AMSTERDAM.- This spring Huis Marseille will proudly present a selection of roughly seventy daguerreotypes, photographic portraits of the distinguished Haarlem family of printers, the Enschedés. It is the first time that these portraits will be on view to the public.
The daguerreotypes date from the period 1839 to 1856. Among the exhibited photographs is also the very first photograph to appear in the Netherlands. This is a daguerreotype taken from a pastel portrait of Johannes Enschedé and is dated September 1839, almost immediately following the announcement of the process on August 19 of that year. In connection with this special exhibition of early family portraits at Huis Marseille, a publication will be produced. Johan de Zoete, curator of the Museum Enschedé, has written a photographic history of the family, in which the origins and development of these daguerreotypes are documented in an outstanding manner. Saskia Asser, curator of Huis Marseille, places the Dutch practice of daguerreotypy in an international perspective. Herman Maes, conservator of photographs at the Nederlands Fotomuseum, provides an account of recent conservation work on this collection. The exhibition has been realized in close collaboration with the staff and board of Museum Enschedé. On view concurrently with this presentation of old family portraits at Huis Marseille is Dutch Households, comprising the contemporary and topical family portraits of photographer Taco Anema.
The immediate response of the Enschedés following the news of photography's invention give reason to assume that they recognized its importance. In any case, this new type of portraiture was so intriguing that several members of the family put it to the test and had their own portraits done. Their enthusiasm was considerable. The complicated daguerreotype process—which did involve some risk—was mastered by them, and they operated the camera themselves. Nowhere in the world have so many daguerreotypes of one family (not even a royal family) been preserved: there are precisely one hundred of the Enschedé family. This collection constitutes part of the Museum Enschedé, a thorough and well-documented archive of the family and their business. That is unusual, because most daguerreotypes in the Netherlands are anonymous, with respect to the makers as well as the subjects. Including the Enschedé portraits, 850 of these daguerreotypes are known to exist in Dutch public collections. In terms of its size, the Enschedé collection is surpassed only by that of the German daguerreotypist Adolf Schaefer, which comprises 124 daguerreotypes: these are not portraits, however, but images of Javanese antiquities and the Borobudur. (Print Collection, University of Leiden).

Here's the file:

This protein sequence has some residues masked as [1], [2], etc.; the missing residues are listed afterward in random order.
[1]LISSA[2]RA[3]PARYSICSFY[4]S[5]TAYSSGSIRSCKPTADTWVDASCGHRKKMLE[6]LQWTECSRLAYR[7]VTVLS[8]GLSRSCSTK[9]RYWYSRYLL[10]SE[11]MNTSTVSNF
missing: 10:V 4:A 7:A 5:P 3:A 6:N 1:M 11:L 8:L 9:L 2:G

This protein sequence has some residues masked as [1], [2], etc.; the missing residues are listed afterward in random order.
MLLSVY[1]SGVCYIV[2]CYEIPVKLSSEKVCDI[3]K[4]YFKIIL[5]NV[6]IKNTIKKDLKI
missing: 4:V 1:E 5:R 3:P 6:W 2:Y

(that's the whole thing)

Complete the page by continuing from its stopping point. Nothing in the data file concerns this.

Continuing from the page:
Daguerreotypy - This process was named after the Frenchman Louis Jacques Mandé Daguerre (1787-1851). On January 9, 1839 he made the first announcement of the invention at the Academie Française des Sciences in Paris. That honor must be shared, however, with his fellow-countryman Nicéphore Nièpce and the Englishman William Henry Fox Talbot. The French government considered Daguerre's invention so important that it purchased the rights to the method and gave notice of this on August 19 of that year. The daguerreotype differs in every respect from the photograph as we know it today. No paper and no negative, dots or pixels are involved in this medium. Here the image is directly exposed to small silver mirrors. It is (was) a sensational experience to see an original: a magical silvery reflection—almost jewel-like—which was nonetheless an astoundingly realistic depiction. This is how it was made: a silver-plated copper plate was made light-sensitive with iodine vapor, then developed with mercury vapor and 'fixed' by way of a saline solution. Mercury vapor is toxic, and so the production of a daguerreotype involved quite a risk to one's health. And actually a negative image did come about, although it appears to be positive due to the reflective effect.
The many responses to this invention were conflicting. Some had infinite admiration for it, regarding photography as outright wonder. In the eyes of others, this art had a darker side as well, and destructive forces were even attributed to it. On seeing a daguerreotype for the first time, one Parisian lady remarked, "Suddenly, totally unexpectedly, overturning all that was thought to be known or even conceivable, this new invention presented itself." The French writer Honoré de Balzac, who didn't think much of it, commented disparagingly: "Every exposure causes a part of human nature to vanish." Apart from these contradictions, the limitations of the technique soon became evident: reproduction was not possible; the portrait appeared in reverse, so that the image did not seem to be a 'true likeness'; and minutes of exposure time were required to register the image. The portrait subject had to sit still for a long period, sometimes with his head in a brace. An accomplished photographer did manage to produce a livelier and natural-looking portrait, yet the majority of these had a rather formal and stiff look about them.